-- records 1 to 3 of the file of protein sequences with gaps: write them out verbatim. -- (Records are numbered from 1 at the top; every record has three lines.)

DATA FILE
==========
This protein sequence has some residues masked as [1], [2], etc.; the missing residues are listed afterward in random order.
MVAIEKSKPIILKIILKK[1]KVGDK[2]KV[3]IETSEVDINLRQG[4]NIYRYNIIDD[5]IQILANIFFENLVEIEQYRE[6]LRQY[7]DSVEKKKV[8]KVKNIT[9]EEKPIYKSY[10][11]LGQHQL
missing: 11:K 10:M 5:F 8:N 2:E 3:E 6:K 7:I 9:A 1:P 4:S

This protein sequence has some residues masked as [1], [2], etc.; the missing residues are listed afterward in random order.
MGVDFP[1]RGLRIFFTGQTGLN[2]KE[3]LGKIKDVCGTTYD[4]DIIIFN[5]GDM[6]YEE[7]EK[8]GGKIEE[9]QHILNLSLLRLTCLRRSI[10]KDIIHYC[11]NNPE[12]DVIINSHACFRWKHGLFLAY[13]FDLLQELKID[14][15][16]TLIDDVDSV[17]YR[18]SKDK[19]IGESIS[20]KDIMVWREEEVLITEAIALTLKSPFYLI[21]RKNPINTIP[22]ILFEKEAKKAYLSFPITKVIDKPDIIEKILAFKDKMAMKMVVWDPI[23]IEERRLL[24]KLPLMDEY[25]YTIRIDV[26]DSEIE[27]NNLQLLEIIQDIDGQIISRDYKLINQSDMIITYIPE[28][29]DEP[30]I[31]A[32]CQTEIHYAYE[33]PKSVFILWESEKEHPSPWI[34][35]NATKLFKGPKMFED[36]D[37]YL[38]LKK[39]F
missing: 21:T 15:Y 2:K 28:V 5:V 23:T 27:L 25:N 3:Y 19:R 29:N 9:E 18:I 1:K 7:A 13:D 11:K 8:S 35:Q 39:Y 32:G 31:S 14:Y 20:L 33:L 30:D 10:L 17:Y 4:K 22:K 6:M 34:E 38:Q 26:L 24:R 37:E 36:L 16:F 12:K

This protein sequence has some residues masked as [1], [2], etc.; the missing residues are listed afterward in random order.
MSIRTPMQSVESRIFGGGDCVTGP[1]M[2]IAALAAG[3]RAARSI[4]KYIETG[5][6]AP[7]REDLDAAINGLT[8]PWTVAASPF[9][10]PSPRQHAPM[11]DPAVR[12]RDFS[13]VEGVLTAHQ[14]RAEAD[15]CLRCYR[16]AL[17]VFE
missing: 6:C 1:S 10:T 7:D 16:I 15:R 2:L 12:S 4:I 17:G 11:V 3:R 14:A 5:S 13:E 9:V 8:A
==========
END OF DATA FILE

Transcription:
This protein sequence has some residues masked as [1], [2], etc.; the missing residues are listed afterward in random order.
MVAIEKSKPIILKIILKK[1]KVGDK[2]KV[3]IETSEVDINLRQG[4]NIYRYNIIDD[5]IQILANIFFENLVEIEQYRE[6]LRQY[7]DSVEKKKV[8]KVKNIT[9]EEKPIYKSY[10][11]LGQHQL
missing: 11:K 10:M 5:F 8:N 2:E 3:E 6:K 7:I 9:A 1:P 4:S

This protein sequence has some residues masked as [1], [2], etc.; the missing residues are listed afterward in random order.
MGVDFP[1]RGLRIFFTGQTGLN[2]KE[3]LGKIKDVCGTTYD[4]DIIIFN[5]GDM[6]YEE[7]EK[8]GGKIEE[9]QHILNLSLLRLTCLRRSI[10]KDIIHYC[11]NNPE[12]DVIINSHACFRWKHGLFLAY[13]FDLLQELKID[14][15][16]TLIDDVDSV[17]YR[18]SKDK[19]IGESIS[20]KDIMVWREEEVLITEAIALTLKSPFYLI[21]RKNPINTIP[22]ILFEKEAKKAYLSFPITKVIDKPDIIEKILAFKDKMAMKMVVWDPI[23]IEERRLL[24]KLPLMDEY[25]YTIRIDV[26]DSEIE[27]NNLQLLEIIQDIDGQIISRDYKLINQSDMIITYIPE[28][29]DEP[30]I[31]A[32]CQTEIHYAYE[33]PKSVFILWESEKEHPSPWI[34][35]NATKLFKGPKMFED[36]D[37]YL[38]LKK[39]F
missing: 21:T 15:Y 2:K 28:V 5:V 23:T 27:L 25:N 3:Y 19:R 29:N 9:E 18:I 1:K 7:A 13:D 11:K 8:S 35:Q 39:Y 32:G 31:S 14:Y 20:L 33:L 30:D 10:L 17:Y 4:K 22:K 6:M 34:E 38:Q 26:L 24:R 37:E 36:L 16:F 12:K

This protein sequence has some residues masked as [1], [2], etc.; the missing residues are listed afterward in random order.
MSIRTPMQSVESRIFGGGDCVTGP[1]M[2]IAALAAG[3]RAARSI[4]KYIETG[5][6]AP[7]REDLDAAINGLT[8]PWTVAASPF[9][10]PSPRQHAPM[11]DPAVR[12]RDFS[13]VEGVLTAHQ[14]RAEAD[15]CLRCYR[16]AL[17]VFE
missing: 6:C 1:S 10:T 7:D 16:I 15:R 2:L 12:S 4:I 17:G 11:V 3:R 14:A 5:S 13:E 9:V 8:A